CALGARY- Planning on putting down roots in a new community? Home buyers are being reminded to double-check everything that sales people promise– before signing on the dotted line.
Calgarians who bought in the southwest community of Garrison Green were expecting a concrete wall to block the traffic noise coming from Glenmore Trail. But three years later, construction on the project hasn’t even started and a temporary plywood wall is all that sits between the roadway and their backyards.
“The traffic and speed and volume increased, and it’s gotten to the point where the sound is unbearable,” complains homeowner Adam Way.
Garbage and dirt have also been piling up, and one resident had a tire bounce into her backyard.
Owners say the builders promised the city had plans to build a three-metre sound barrier, but city councillor Brian Pincott says that was never the case.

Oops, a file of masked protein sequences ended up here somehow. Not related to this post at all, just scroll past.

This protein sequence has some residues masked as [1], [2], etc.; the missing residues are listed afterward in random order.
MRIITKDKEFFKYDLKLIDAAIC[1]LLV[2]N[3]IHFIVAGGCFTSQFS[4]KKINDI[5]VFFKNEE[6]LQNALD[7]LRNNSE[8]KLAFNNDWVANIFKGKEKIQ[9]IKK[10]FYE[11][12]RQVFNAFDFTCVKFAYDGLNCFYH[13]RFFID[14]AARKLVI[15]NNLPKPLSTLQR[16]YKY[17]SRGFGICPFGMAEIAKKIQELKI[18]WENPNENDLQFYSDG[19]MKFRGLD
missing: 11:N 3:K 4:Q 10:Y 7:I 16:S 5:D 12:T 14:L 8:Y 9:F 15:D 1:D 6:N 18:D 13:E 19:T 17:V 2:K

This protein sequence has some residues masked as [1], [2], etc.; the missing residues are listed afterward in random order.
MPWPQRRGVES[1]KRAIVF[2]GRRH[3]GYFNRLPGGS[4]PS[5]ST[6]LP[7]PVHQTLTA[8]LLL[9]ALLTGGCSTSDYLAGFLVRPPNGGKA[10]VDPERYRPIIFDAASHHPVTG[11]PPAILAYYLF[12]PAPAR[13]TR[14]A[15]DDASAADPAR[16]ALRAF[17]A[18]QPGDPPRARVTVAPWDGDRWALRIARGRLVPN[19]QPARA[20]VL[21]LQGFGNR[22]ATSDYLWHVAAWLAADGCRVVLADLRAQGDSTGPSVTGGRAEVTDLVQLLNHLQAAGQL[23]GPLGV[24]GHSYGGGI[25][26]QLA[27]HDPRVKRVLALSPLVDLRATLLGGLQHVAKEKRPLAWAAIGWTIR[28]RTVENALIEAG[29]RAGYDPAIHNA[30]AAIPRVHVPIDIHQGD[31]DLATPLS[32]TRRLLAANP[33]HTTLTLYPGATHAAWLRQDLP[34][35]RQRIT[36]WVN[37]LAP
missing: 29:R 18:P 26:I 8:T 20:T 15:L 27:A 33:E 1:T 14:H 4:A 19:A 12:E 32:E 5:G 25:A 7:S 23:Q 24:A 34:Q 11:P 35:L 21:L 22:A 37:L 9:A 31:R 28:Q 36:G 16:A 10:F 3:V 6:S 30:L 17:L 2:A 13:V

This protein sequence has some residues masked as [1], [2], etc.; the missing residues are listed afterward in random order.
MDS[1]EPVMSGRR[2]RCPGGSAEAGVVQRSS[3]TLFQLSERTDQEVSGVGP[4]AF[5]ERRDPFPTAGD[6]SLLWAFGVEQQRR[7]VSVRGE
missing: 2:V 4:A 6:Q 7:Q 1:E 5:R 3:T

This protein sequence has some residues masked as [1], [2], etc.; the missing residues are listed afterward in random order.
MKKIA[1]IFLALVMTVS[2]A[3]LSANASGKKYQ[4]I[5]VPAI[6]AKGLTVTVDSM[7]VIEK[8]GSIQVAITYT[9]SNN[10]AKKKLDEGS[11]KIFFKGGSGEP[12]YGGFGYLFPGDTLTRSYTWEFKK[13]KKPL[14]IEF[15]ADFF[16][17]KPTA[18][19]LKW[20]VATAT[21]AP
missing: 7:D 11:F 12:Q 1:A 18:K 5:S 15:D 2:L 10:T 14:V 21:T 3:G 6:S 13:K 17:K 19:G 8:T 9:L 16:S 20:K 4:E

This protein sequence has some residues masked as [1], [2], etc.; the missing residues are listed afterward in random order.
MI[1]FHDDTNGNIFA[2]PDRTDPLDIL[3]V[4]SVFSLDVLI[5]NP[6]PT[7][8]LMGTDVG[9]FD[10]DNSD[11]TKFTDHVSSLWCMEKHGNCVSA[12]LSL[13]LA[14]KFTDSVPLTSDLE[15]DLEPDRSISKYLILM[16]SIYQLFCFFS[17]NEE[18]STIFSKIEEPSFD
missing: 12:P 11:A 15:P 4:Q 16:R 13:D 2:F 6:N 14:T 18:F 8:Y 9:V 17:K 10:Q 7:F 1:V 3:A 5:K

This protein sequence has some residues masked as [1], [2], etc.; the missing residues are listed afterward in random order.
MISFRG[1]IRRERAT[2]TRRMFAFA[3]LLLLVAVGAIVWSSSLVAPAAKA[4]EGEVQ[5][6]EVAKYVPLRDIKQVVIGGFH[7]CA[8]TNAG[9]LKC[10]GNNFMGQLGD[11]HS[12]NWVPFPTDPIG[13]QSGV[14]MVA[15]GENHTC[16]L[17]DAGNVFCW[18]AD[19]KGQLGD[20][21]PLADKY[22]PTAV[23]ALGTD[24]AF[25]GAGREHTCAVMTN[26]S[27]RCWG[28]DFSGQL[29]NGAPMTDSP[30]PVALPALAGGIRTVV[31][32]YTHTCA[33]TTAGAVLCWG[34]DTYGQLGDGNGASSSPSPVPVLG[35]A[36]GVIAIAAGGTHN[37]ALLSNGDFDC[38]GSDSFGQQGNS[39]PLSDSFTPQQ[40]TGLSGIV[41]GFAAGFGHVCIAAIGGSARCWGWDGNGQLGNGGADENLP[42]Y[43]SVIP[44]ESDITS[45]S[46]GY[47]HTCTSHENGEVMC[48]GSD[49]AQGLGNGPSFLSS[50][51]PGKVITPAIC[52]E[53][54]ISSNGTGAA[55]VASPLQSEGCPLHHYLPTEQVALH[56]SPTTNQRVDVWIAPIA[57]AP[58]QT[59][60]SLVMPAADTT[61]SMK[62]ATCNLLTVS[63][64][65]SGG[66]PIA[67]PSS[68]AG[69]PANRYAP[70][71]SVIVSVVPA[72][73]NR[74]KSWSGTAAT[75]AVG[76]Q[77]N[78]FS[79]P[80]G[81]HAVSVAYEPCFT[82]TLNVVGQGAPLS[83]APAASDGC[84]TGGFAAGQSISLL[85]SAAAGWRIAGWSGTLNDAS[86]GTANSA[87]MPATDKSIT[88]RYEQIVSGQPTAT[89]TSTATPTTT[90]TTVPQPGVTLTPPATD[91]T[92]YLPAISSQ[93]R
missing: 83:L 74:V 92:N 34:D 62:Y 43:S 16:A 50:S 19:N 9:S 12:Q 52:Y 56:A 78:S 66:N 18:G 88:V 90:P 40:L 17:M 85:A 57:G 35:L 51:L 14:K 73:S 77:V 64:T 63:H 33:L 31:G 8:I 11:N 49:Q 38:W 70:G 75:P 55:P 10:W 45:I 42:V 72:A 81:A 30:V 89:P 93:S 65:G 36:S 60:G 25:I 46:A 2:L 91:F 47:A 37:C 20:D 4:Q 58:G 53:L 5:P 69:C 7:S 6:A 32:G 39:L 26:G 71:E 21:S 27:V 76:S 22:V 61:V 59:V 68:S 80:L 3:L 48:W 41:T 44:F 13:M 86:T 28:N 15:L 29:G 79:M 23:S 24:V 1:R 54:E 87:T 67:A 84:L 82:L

“At this point, it’s about trying to be creative, and I haven’t come up with a solution yet,” he explains, adding higher priority projects have delayed the wall by at least three more years. “I’m working with administration on a creative way to get this done, when it isn’t in anybody’s budget or near-term work plan.”
Pincott suggests that when a builder or developer makes a promise about something on city land, potential buyers should call the city to verify the information.
Frequently asked questions about noise barriers: http://www.calgary.ca/Transportation/TP/Pages/Environment/Noise-Barrier-Retrofit-Program-FAQ.aspx
List of barrier construction priority list: http://www.calgary.ca/Transportation/TP/Documents/Environment/trans-noise-info-broch.pdf